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Evaluation of clinical efficacy and safety of cervical trauma collars: differences in immobilization, effect on jugular venous pressure and patient comfort.

Karason S, Reynisson K, Sigvaldason K, Sigurdsson GH - Scand J Trauma Resusc Emerg Med (2014)

Bottom Line: The mean neck movement (53 ± 9°) decreased significantly with all the collars (p < 0.001) from 18 ± 7° to 25 ± 9° (SN < MJ < PH < VI).Stifneck and Miami J collars offered the most efficient immobilization of the neck with the least effect on JVP.The methodology used in this study may offer a new approach to evaluate clinical efficacy and safety of neck collars and aid their continued development.

View Article: PubMed Central - HTML - PubMed

Affiliation: Department of Anesthesia and Intensive Care, Landspitali University Hospital, Reykjavik, Iceland. skarason@landspitali.is.

ABSTRACT

Background: Concern has been raised that cervical collars may increase intracranial pressure in traumatic brain injury. The purpose of this study was to compare four types of cervical collars regarding efficacy of immobilizing the neck, effect on jugular venous pressure (JVP), as a surrogate for possible effect on intracranial pressure, and patient comfort in healthy volunteers.

Methods: The characteristics of four widely used cervical collars (Laerdal Stifneck(®) (SN), Vista(®) (VI), Miami J Advanced(®) (MJ), Philadelphia(®) (PH)) were studied in ten volunteers. Neck movement was measured with goniometry, JVP was measured directly through an endovascular catheter and participants graded the collars according to comfort on a scale 1-5.

Results: The mean age of participants was 27 ± 5 yr and BMI 26 ± 5. The mean neck movement (53 ± 9°) decreased significantly with all the collars (p < 0.001) from 18 ± 7° to 25 ± 9° (SN < MJ < PH < VI). There was a significant increase in mean JVP (9.4 ± 1.4 mmHg) with three of the collars, but not with SN, from 10.5 ± 2.1 mmHg to 16.3 ± 3.3 mmHg (SN < MJ < VI < PH). The grade of comfort between collars varied from 4.2 ± 0.8 to 2.2 ± 0.8 (VI > MJ > SN > PH).

Conclusion: Stifneck and Miami J collars offered the most efficient immobilization of the neck with the least effect on JVP. Vista and Miami J were the most comfortable ones. The methodology used in this study may offer a new approach to evaluate clinical efficacy and safety of neck collars and aid their continued development.

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Summary of results. Collars in order of decreasing immobilization, increasing effect on jugular venous pressure and decreasing comfort. Tables 1, 2 and 3 show where there was a significant difference between the collars, compared to baseline and each other. However, in this figure a double-headed arrow is used to show where there was not a significant difference between entities. The Stifneck collar seems to suit well in emergency circumstances (greatest immobilization, least effect on jugular venous pressure, but third regarding comfort, so it should probably not be used for long-term treatment). The Miami J collar seems to be a good all-round collar for both emergency and long-term treatment (second in all parameters without differing significantly from those in the first place). The Vista collar seems more suited for long-term treatment (first place regarding comfort, third regarding effect on jugular venous pressure but forth concerning immobilization). The Philadelphia collar seems only suited for short-term treatment (highest effect on jugular venous pressures, third concerning immobilization and fourth place regarding comfort).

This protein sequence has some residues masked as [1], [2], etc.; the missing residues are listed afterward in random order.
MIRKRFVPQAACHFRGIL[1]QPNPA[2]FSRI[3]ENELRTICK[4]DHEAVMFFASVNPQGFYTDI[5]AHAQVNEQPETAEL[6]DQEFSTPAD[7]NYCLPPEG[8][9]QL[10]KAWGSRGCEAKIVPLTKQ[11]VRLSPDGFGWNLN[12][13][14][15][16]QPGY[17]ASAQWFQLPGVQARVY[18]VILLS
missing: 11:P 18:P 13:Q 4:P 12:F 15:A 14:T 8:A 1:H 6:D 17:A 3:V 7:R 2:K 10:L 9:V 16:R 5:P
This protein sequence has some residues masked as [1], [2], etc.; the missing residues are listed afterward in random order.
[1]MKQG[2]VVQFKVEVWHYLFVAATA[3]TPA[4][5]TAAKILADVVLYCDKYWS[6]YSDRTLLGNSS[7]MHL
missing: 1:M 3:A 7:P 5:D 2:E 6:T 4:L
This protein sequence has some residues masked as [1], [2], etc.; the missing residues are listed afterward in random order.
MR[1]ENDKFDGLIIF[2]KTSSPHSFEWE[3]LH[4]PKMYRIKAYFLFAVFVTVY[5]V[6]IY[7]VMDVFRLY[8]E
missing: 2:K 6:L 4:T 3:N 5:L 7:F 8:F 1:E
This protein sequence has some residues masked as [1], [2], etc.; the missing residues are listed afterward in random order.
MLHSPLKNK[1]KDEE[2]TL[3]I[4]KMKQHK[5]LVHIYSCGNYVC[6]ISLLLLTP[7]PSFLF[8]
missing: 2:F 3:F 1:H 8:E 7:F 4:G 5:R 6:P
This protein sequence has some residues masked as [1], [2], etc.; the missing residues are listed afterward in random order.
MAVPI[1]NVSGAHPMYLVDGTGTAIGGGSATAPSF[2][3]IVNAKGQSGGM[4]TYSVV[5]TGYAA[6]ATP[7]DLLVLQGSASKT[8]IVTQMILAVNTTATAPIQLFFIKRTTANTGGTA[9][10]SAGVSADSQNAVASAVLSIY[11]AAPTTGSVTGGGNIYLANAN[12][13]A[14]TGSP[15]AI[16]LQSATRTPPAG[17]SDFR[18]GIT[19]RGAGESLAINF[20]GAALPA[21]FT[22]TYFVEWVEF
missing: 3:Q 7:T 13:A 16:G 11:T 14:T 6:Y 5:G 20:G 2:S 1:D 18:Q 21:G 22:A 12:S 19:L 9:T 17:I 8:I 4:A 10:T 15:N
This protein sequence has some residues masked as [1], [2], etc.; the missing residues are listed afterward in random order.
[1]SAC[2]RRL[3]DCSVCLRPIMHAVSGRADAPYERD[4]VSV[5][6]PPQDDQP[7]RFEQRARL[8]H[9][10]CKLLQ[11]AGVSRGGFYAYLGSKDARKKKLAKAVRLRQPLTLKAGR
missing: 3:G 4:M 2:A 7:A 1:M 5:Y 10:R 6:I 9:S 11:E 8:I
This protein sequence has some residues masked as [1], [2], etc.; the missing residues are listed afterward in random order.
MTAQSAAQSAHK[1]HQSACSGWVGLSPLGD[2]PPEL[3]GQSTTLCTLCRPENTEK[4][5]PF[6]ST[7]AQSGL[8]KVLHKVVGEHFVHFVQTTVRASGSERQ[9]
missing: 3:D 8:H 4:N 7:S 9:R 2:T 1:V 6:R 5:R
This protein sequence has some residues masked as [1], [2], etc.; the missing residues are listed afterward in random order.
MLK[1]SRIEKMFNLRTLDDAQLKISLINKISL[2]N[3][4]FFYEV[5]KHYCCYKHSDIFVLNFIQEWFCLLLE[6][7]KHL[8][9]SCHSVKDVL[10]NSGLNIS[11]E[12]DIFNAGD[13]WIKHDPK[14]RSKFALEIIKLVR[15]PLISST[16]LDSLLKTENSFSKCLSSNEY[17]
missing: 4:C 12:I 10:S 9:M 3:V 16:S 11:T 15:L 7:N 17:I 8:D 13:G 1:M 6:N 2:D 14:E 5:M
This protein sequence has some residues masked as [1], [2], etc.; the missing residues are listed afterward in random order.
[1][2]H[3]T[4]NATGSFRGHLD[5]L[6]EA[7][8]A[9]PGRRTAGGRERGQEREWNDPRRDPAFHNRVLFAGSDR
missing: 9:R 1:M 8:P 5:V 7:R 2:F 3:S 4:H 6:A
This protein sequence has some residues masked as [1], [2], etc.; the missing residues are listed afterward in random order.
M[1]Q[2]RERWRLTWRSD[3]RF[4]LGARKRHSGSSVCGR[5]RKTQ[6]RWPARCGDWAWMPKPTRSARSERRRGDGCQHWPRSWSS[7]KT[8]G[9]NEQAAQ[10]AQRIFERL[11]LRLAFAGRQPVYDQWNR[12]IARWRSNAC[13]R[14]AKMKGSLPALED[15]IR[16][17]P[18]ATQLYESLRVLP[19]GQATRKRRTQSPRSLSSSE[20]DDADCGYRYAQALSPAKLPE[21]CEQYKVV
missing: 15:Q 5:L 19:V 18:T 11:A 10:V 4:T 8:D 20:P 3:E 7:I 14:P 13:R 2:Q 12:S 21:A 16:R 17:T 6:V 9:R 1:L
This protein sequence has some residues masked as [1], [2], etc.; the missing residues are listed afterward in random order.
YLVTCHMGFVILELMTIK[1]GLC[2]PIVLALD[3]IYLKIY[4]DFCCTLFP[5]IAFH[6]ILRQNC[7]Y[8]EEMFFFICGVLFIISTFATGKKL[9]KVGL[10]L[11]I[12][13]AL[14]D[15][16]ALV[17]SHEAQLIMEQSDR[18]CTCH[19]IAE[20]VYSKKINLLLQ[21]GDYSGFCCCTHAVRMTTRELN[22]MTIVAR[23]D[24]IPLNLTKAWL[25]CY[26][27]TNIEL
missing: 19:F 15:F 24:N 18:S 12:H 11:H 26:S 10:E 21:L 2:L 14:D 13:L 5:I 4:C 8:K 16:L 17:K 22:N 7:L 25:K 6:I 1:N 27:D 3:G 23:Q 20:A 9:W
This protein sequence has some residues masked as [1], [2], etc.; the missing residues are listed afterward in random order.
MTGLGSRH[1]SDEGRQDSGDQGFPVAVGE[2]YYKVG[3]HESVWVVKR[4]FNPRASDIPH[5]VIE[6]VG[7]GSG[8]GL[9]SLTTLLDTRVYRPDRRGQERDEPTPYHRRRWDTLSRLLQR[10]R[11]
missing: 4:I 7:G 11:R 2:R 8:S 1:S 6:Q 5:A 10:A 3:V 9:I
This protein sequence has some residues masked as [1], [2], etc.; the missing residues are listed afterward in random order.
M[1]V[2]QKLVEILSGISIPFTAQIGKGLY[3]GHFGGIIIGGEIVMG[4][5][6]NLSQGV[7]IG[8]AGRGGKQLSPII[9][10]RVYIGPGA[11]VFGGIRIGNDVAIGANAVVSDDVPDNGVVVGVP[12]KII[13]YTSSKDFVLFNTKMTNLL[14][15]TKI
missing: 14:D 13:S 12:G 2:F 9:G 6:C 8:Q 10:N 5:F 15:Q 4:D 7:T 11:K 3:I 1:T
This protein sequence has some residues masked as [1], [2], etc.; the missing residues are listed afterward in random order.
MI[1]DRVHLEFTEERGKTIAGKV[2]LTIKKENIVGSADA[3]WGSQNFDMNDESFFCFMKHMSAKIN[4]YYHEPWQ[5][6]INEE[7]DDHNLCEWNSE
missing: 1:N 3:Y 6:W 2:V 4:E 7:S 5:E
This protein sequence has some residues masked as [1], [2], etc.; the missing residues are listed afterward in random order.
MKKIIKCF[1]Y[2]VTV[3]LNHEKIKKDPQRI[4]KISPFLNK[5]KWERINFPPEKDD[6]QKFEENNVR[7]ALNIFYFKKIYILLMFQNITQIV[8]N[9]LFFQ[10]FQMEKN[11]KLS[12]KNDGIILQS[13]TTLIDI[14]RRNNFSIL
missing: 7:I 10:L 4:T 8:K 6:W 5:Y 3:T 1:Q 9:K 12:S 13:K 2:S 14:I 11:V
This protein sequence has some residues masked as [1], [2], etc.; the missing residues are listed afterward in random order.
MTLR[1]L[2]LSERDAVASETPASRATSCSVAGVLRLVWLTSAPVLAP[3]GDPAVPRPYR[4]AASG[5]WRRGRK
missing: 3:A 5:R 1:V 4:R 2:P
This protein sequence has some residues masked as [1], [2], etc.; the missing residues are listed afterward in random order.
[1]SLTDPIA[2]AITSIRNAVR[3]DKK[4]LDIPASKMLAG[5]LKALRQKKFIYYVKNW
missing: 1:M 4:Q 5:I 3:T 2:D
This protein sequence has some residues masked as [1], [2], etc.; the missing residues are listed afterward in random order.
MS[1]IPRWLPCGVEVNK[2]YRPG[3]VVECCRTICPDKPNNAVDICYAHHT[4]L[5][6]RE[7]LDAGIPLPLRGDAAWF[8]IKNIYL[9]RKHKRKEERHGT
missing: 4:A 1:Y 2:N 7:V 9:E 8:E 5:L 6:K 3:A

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Figure 3: Summary of results. Collars in order of decreasing immobilization, increasing effect on jugular venous pressure and decreasing comfort. Tables 1, 2 and 3 show where there was a significant difference between the collars, compared to baseline and each other. However, in this figure a double-headed arrow is used to show where there was not a significant difference between entities. The Stifneck collar seems to suit well in emergency circumstances (greatest immobilization, least effect on jugular venous pressure, but third regarding comfort, so it should probably not be used for long-term treatment). The Miami J collar seems to be a good all-round collar for both emergency and long-term treatment (second in all parameters without differing significantly from those in the first place). The Vista collar seems more suited for long-term treatment (first place regarding comfort, third regarding effect on jugular venous pressure but forth concerning immobilization). The Philadelphia collar seems only suited for short-term treatment (highest effect on jugular venous pressures, third concerning immobilization and fourth place regarding comfort).

Mentions: The degree of neck movement was significantly reduced from baseline with all the four collars, but to a various degree, as movement decreased from 53° to between 18° and 25° (Figure 3). It is difficult to compare these results with other studies as different methods are used to measure immobilization and present outcomes. However, the total angular displacement for Stifneck was reported to be 17.55 ± 8.9° in one study [19], which is very similar to our results of 18 ± 7°, indicating a reliable setup of measurements. It is intricate to judge the clinical importance of the extent of immobilization in patients with an unstable cervical spine injury. Also, for simplicity of presentation we present only average movement for all directions which might devalue important differences between devices, but our main interest was to study the effect on jugular venous pressure. There are several other studies that have compared the relative effectiveness of preventing spinal motion of various types of neck collars [6-10].